Wednesday, January 22, 2003 @ 1:48 PM
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Turnabout is fair play.
I always felt that Filter’s hit “Take A Picture” borrowed heavily from
Extreme’s “Hole Hearted.” With the opening industrial fuzz of “Exit Elvis,”
it seems that Gary Cherone is taking something back -- and bringing something new with him.
Arguably, there is nothing new about a rock band veteran putting out
some new-sounding noise (see Taime Downe’s “Newlydeads” or even Bowie’s “Earthling”), but for all of the new frost on this project from Gary Cherone (following Extreme, and a one-shot with some band I forgot the name of…), there is a lot of familiar warmth.
At best Gary Cherone’s voice and lyrics elicited warmth and gentle neo-political wisdom;
at his worst… he kinda sounds like a vigorous Sammy Hagar. On Exit Elvis,
Gary Cherone is very much the former. A guy like Gary Cherone NEEDS a big, bombastic song to really showcase his writing and vocals. This is when he really shines; and Exit Elvis gives him that; just cleverly draped in the blanket of this industrial thing.
It makes a lot of sense to me: Extreme was as musically diverse as a hard rock band could
get for the time -- in a way that Blondie and The Clash explored different styles while
staying true to their formula, Extreme managed to explore different styles: acoustic guitars; horns; jazz-classical; the voices of children; and hints of rap during their four-album run. To update that idea for the post-Millennium resurgence of rock, industrial fuzz, programming, keyboards and tape-looping effects sound very timely without over-saturating the music in style. There is nothing but substance here ~ read: rock.
All those “Metal Vs. Electronica” CDs that have poured out of LA in recent years… apply that concept to “Extreme” and you get “Tribe Of Judah.” Strip it all away,
and play this stuff with just Gary and some guy on acoustic guitar for VH1’s Un-Plugged, and still get a great bunch of songs.
Right or wrong: this CD rocks, and was the biggest little surprise of the year.
“Left For Dead” opens with a nice guitar hook and then shakes into the chorus
with that industrial fuzz I mentioned. Call it what you want -- but this stuff will make
you nod your head whether blasting out of your speakers or your Walkman headphones.
“No One” starts slowly then builds up. There is some jazzy guitar and --“Hey, it’s that
Gary Cherone guy from Extreme!” Yep…very familiar and -- “Hey- there’s leads- and they’re cool!”…
Neither of these songs -- none of the songs here, in fact -- overstay their welcome… they stand alone, but in sequence sound fantastic. A nice flow here. “East Of Paradise” is a breezy sittin’-on-a-porch acoustic kind of song layered with slow drum effects. “Thanks For Nothing”…again: Metal Vs. Electronica “Extrreme.” Cool slow grinding git,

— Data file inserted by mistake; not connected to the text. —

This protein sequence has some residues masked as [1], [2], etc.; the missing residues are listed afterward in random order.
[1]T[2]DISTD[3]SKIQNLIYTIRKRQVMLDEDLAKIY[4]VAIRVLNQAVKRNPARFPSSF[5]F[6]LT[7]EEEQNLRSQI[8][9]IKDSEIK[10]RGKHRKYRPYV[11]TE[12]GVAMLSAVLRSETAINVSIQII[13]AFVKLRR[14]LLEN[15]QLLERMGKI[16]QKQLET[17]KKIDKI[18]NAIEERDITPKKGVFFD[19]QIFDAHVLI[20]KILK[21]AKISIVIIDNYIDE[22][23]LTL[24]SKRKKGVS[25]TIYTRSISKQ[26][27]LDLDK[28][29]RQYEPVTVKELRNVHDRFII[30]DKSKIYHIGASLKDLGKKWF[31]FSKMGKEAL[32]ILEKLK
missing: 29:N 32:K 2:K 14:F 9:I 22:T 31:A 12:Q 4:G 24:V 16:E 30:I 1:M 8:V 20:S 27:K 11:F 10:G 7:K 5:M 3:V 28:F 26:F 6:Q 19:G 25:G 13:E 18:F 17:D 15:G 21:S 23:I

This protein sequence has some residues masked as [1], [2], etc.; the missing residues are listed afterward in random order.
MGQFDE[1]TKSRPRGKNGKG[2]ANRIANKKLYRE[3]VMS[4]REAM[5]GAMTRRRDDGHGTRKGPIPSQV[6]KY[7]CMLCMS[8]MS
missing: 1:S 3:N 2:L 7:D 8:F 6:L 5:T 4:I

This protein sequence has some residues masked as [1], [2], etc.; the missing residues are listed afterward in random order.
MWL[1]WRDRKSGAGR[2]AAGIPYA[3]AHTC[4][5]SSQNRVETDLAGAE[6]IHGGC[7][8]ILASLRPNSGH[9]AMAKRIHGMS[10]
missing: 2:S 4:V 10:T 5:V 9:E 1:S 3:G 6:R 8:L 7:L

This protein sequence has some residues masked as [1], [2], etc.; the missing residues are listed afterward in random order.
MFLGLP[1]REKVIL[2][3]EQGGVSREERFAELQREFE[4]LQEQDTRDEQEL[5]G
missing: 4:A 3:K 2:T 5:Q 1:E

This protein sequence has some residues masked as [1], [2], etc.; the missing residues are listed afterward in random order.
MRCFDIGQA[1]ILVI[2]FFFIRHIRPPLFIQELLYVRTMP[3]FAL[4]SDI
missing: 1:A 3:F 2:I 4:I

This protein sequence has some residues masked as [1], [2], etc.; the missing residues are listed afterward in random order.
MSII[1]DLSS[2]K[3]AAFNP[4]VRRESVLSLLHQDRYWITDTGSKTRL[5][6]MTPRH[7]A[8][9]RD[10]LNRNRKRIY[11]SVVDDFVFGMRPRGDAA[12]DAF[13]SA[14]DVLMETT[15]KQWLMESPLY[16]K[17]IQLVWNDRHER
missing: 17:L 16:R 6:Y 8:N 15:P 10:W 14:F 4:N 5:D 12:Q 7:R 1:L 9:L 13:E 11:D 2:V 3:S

textured background choruses -- it weirds out for a little bit -- then come “leads.” And it sounds really cool. What’s wrong with that?
“Thanks For Nothing” (my favorite) is a rocker no matter how you dress it up.
“Celibate” shows Gary stepping out from his “soul-holler,” with a “sotto voce” as it
slow-rock segues into “Ambiguous Headdress.” If you aren’t listening carefully, you don’t realize that these are TWO songs. They seem to flow into one: picture an upper-register Pete Steele singing for Xymox and produced by Trent Reznor, (if anyone gets that, “Rant” away…)
“In My Dreams” is hard guitars and drum machines (I think) and not the longest song ever, but fares well as a piece of the Exit Elvis puzzle.
“2X2” is a young girl singing alone, which gives way to “Suspension Of Disbelief.”
This sounds less like Gary until the bridge-chorus of Gary doing his thing over a crunchy guitar. Someone has indeed been listening to a lot of different music lately…
“My Utopia (anthropolemic)” finds this vibe again: dancy industrial, layered guitars,
mixed-down vocals, drum machine, leads.
Last is the title track, “Exit Elvis.” A ballad. All sorts of things going on here-
slow-dirge guitar, opera girl in the background, Gary wailing, flamenco, shades of hard rock guitar/drums…leads.
I should note that lyrically, Cherone’s songwriting is darker than ever. (Odd that his
greatest success with Extreme came around the Persian Gulf War -- and now he is back --
and we seem to be on the verge of war in The Middle East.) Still, he’s got some catchy stuff for everyone…
I regard this disc as one might consider something like Operation: Mindcrime --
as a whole, best listened to in it’s entirety -- yet there are plenty of stand-outs. For my money (Tower records, $18.99), it’s one of the best records of the year, ‘cuz I like
everything on here. Haven’t said that too often in recent years. Oh, you can bide your
time for a possible Extreme reunion… but I think you’d be missing out on something
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